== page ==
Variation in the mu-opioid receptor gene (OPRM1) moderates the influence of maternal sensitivity on child attachment

A recent study published in Translational Psychiatry suggests that variation in a gene related to reward and pain perception interacts with quality of maternal care to shape attachment in young children.
Variation in the mu-opioid receptor gene (OPRM1) moderates the influence of maternal sensitivity on child attachment

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Whether you happen to be a human or a rhesus macaque, life in infancy is precarious business.

Developmentally immature and unequipped to deal with a world teeming with dangers, infants rely entirely on a dedicated caregiver—like mom—to provide them with the nurturance and protection they need to survive. For the infant or young child, therefore, staying close to mom is, quite literally, a matter of life or death. The central idea of attachment theory (Bowlby, 1982) is that this vulnerability led to the evolution of a psychobehavioural system, called the attachment system, that regulates caregiver-seeking behaviour. The attachment system can be likened to a regulator—for example, a thermostat that serves to keep temperature constant. When the thermostat’s sensors detect deviation from the set-point, control mechanisms (heating, cooling) activate, bringing the temperature closer to the set-point, at which point the control mechanisms shut off.

In the case of the attachment system, the condition to be maintained is proximity to the caregiver, and the control mechanisms are proximity-seeking and -maintenance behaviours such as seeking, crying, and clinging. This proximity is best conceptualised in emotional terms, rather than units of physical distance. A child who feels that mom is engaged and emotionally present will experience a state of safety, comfort, and contentment that attachment researchers call felt security. Importantly, this state of felt security is critical to the pursuit of other activities essential for the child’s development, namely play and exploration of the physical and social world. In this sense, the caregiver (attachment figure) is said to serve as a secure base for the child, encouraging exploration by their mere availability.

 We can see the attachment system clearly at work during a famous experimental paradigm, called the Strange Situation, developed by Mary Ainsworth (Ainsworth, Blehar, Waters, & Wall, 1978). In this paradigm, infants or young children visit the laboratory with their mother and go through a set of brief separations and reunions while researchers record and observe their behaviour. When the mother leaves the child alone in this unfamiliar environment, the child will typically exhibit distress. Losing all interest in the toys strewn about the room, the child will cry and search for mom (attachment system activation); when mom returns and consoles the child, however, the child will calm down and resume play. Importantly, some children deviate from this prototypical pattern. Of particular relevance to the present investigation, some children, described as ambivalent or anxious, not only exhibit high levels of distress when mom leaves, but also remain distressed upon her return. Unlike the prototypical secure children described above, ambivalent children are not soothed by contact with mom; they continue to cry and cling to her and are unable to resume play.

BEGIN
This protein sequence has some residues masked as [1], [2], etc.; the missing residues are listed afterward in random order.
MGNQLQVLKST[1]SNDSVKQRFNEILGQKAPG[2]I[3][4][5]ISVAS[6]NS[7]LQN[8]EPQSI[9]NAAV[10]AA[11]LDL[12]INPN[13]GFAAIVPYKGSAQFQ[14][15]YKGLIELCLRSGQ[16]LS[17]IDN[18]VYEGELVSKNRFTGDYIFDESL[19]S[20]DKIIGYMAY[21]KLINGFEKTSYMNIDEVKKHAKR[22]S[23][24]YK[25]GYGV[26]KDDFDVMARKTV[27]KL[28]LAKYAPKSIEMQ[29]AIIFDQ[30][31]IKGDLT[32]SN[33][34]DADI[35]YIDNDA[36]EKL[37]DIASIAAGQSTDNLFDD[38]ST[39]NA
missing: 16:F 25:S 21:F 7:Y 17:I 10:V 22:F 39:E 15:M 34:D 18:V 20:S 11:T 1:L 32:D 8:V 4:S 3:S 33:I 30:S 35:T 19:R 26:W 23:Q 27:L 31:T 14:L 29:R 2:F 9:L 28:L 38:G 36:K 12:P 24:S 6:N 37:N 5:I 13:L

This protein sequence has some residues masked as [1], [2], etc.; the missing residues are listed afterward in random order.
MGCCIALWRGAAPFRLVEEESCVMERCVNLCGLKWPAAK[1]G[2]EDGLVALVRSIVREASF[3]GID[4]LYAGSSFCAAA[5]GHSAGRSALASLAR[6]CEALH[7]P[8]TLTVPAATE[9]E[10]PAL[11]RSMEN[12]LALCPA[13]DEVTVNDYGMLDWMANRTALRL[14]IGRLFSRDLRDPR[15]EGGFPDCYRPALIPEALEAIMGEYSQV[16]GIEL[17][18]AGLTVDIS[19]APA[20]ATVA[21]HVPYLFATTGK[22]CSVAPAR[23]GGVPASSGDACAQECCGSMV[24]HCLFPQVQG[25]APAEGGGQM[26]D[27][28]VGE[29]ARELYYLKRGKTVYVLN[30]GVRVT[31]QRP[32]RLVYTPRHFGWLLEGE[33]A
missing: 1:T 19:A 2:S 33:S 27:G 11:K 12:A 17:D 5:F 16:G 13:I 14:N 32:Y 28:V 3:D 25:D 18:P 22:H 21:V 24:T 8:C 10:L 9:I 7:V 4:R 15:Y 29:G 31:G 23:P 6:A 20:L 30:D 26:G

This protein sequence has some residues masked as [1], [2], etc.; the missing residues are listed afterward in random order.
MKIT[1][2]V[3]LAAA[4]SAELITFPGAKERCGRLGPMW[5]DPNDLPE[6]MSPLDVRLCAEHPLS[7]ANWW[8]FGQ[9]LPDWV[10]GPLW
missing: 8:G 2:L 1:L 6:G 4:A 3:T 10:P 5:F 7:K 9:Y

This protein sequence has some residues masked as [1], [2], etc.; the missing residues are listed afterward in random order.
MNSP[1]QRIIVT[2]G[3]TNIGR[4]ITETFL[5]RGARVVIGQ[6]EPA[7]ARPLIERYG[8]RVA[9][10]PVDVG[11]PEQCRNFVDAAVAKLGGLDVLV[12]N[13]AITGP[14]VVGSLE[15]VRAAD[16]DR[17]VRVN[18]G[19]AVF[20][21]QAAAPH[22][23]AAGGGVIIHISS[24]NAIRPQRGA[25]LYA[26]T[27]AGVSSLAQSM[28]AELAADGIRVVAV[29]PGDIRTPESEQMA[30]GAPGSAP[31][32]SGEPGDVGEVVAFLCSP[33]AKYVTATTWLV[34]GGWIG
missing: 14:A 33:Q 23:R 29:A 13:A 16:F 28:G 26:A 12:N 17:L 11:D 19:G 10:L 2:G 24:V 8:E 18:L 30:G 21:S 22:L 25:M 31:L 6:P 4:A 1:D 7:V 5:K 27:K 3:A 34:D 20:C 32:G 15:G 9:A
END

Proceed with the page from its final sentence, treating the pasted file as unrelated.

What accounts for this deviation from the typical pattern? Attachment theory argues that the child’s inability to derive comfort from and use the caregiver as a secure base stems from a history of interactions wherein the caregiver was less sensitive, failing to reliably and warmly attend to the child’s needs. It is thought that children characterised by ambivalence cope with maternal insensitivity by hyperactivating their attachment system, which manifests as heightened separation distress that persists beyond reunion and hypervigilance for any cues of attachment figure unavailability. For these children, it is as if the switch for the proximity-regulating attachment system is chronically stuck on “on”. Of note, there is a certain adaptive value to this pattern of behaviour—after all, if one’s caregiver is unreliable, it makes sense to ramp up one’s bids for attention to ensure that one’s needs will be met. However, in the long-term, attachment ambivalence may contribute to a host of difficulties with emotion regulation, interpersonal relationships, and even physical health (Mikulincer & Shaver, 2016), making it imperative to gain a better understanding of the risk factors for this pattern.

Photo source: Wikimedia Commons

While maternal sensitivity has been reliably linked to attachment insecurity in children (De Wolff & van Ijzendoorn, 1997), it only explains part of the variance in children’s attachment behaviour. Our team wondered how genetic differences may interact with the caregiving environment to shape attachment. We were particularly intrigued by a study in rhesus macaques (Barr et al., 2008) focusing on a gene coding for the μ-opioid receptor (OPRM1 C77G). The μ-opioid receptor binds opioid drugs like morphine and mediates their rewarding and pain-relieving effects (Matthes et al., 1996), and it is thought that the rewards of social contact may rely on the same receptors involved in mediating the rewarding effects of morphine and other drugs (Panksepp, Siviy, & Normansell, 1985). Consistent with this, Barr et al. found that OPRM1 C77G moderates the effects of maternal separation on the infant’s attachment behaviour. After being subjected repeatedly  to prolonged bouts of separation from their mothers,  infant macaques carrying the minor G allele behaved somewhat like ambivalently-attached children, exhibiting progressively higher levels of separation distress and more persistent clinging to mom upon reunion, at the expense of socialising with their peers.